Whether entering from the right or the left, once in the back of the store, four escalators ferry customers back and forth. The massive structure, 20 feet at its tallest, dips into a well, where a dual-sided, cinema-size, flat-screen television framed in black glass is suspended from the ceiling.
On one side of the escalators is a long gallery stocked with accessories, while the other, its symmetrical equivalent, is dedicated to sweaters and T-shirts.
“It’s really like a small department store,” Dolce said.
To that end, the designers dedicated certain areas to specific clothing segments and for the first time are filling fixtures with three sizes of every garment. “We like this idea of luxury, but quick luxury, because no one has time to spare,” Dolce said. “We didn’t want anymore to have just one item out on the floor. We don’t want customers to have to wait for the sales clerk to go to storage. This way, it’s out, she sees it, she tries it and it’s done.”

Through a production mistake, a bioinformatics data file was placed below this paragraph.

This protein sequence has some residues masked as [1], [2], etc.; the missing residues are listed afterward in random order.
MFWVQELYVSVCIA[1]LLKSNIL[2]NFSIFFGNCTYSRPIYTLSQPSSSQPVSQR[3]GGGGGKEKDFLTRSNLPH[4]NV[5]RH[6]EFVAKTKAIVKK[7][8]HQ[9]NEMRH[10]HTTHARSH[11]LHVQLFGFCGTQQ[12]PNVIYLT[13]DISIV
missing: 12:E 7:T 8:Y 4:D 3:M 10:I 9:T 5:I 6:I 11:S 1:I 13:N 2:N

Of course, if a customer wants to shop leisurely, that’s an option, as well.
Pulling from their men’s store one door down on Corso Venezia, the designers have set up a smaller version of the martini bar within the new store, while throughout the shop, S-shaped black velvet divans weave in and out.
Then there’s the VIP room. Covered by a suggestive black velvet curtain, special customers can enter the space and select one-of-a-kind pieces tucked behind leopard-and-gold-covered doors. Created by the designers, the one-off dresses, furs or even embroidered jeans sell for between $1,200 and $120,000. They are not part of the collections and are not shown on the runway.
Meanwhile, nestled in the back of the VIP room is yet an even more exclusive area, for the truly select few. There, a customer will find only a handful of garments.
“It’s really couture,” Gabbana said. “Actually, it’s more than couture because these clothes are the truest sense of exclusivity.”